Sir Philip Green’s Topshop severs ties with Chinese partner
Topshop and Topman still consider China a ‘hugely significant market for development’.
Sir Philip Green’s Topshop has terminated an agreement with its franchise partner in China, frustrating the tycoon’s plans to break into the Asian powerhouse.
Arcadia, the parent company of Topman and Topshop, got into bed with Shangpin in 2014 in a deal that made clothing available on its Chinese website.
But a spokesman for the billionaire said on Thursday: “British fashion brands, Topshop Topman, and Chinese franchise partner, Shangpin, have reached a mutual agreement to an early termination.
“Topshop Topman and Shangpin have enjoyed a successful working relationship since September 2014.
“Customers can still shop Topshop and Topman products via Shangpin and Tmall.com until 30 November 2018, and will continue to be serviced via Topshop.com and Topman.com”
In 2016, Sir Philip said he was pushing the button on expanding Topshop in China, signing a deal with Shangpin to roll out stores across the country.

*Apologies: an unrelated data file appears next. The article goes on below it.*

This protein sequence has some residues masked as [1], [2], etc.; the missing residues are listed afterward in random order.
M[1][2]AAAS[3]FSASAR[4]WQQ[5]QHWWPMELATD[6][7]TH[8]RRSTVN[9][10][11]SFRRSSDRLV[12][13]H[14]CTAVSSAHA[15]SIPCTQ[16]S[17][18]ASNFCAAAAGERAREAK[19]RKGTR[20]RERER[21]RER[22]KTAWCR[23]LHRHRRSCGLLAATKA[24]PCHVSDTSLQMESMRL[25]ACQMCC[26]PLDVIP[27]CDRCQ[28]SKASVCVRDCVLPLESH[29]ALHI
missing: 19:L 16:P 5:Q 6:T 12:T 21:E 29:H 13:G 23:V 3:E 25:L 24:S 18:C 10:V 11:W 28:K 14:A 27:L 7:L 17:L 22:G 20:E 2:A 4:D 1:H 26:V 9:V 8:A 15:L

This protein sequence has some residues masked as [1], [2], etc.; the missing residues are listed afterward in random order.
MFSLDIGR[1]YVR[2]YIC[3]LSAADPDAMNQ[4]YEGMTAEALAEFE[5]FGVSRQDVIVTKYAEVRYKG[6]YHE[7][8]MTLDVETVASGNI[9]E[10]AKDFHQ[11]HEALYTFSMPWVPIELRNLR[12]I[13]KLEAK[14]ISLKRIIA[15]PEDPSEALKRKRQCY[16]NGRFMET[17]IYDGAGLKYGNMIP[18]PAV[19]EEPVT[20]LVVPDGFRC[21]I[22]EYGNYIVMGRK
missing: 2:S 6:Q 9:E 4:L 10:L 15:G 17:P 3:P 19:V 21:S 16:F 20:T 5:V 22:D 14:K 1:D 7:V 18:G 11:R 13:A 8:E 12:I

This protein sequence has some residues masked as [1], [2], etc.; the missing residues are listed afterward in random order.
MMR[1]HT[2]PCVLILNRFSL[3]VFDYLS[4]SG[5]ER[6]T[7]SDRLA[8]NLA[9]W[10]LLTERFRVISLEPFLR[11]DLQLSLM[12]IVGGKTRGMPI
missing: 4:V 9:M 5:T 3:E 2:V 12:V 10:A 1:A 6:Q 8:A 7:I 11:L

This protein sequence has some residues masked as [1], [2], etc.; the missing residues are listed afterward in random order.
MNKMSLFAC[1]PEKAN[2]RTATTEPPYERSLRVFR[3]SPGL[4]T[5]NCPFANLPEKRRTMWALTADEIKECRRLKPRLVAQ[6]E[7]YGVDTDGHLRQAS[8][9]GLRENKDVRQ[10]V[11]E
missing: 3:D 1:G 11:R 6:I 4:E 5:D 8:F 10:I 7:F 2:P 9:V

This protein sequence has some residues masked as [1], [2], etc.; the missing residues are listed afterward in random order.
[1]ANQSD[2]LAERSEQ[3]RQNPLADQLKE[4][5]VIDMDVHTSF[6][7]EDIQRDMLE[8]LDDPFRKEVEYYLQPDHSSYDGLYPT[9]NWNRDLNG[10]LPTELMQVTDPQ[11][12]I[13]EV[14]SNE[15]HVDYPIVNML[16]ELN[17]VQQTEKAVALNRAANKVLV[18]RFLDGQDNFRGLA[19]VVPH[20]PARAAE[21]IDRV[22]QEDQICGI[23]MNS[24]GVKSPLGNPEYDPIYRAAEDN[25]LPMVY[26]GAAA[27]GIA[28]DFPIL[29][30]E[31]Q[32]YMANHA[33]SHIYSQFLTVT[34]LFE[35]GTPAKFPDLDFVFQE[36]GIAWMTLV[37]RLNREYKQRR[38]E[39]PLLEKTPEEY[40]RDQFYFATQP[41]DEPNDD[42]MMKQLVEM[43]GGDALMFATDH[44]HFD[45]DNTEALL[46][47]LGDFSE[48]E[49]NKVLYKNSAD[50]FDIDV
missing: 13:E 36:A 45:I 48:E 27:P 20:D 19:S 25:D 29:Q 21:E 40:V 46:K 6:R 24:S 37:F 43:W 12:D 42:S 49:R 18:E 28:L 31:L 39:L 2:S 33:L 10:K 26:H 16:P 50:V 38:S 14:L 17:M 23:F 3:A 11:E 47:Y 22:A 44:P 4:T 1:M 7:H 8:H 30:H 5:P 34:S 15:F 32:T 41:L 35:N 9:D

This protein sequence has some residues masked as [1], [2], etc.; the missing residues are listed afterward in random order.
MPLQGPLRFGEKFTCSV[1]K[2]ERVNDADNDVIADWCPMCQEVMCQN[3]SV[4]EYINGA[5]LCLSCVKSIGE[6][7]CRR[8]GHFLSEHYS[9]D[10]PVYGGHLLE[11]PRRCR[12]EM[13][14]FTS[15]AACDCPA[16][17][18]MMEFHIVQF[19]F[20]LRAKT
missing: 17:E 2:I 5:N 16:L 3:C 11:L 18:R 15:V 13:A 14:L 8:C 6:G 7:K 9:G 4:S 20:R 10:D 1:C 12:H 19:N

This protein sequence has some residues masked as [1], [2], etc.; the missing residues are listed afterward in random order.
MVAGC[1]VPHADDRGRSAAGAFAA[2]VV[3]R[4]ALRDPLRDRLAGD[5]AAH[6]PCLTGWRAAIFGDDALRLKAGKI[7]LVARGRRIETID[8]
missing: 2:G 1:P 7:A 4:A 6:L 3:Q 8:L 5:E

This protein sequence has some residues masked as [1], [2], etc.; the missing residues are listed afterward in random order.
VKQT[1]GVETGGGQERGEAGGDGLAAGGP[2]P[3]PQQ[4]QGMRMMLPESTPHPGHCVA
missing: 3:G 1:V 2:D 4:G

His firm said that Topshop and Topman still consider China a “hugely significant market for development”, adding that the company is currently exploring opportunities to further grow the brands.
Like other high street retailers, Sir Philip’s stable of brands have had a difficult time of late.
Profits at Taveta Investments, the holding company behind the likes of Topshop and Miss Selfridge, fell by 42% from £215.2 million to £124.1 million last year.
Total sales at the group dropped 5.6% in the year to August 26 2017, sliding from £2.01 billion to £1.91 billion.
Sir Philip has been attempting to keep a lower profile since the furore over the collapse of BHS in 2016, a company he owned for 15 years.
The department store chain plunged into administration that year, impacting 11,000 jobs and around 19,000 pension-holders, leaving a £571 million pension deficit.
After a drawn-out saga that included a parliamentary inquiry and public outcry over Sir Philip’s conduct, the tycoon agreed to pay £363 million to settle the BHS pension scheme.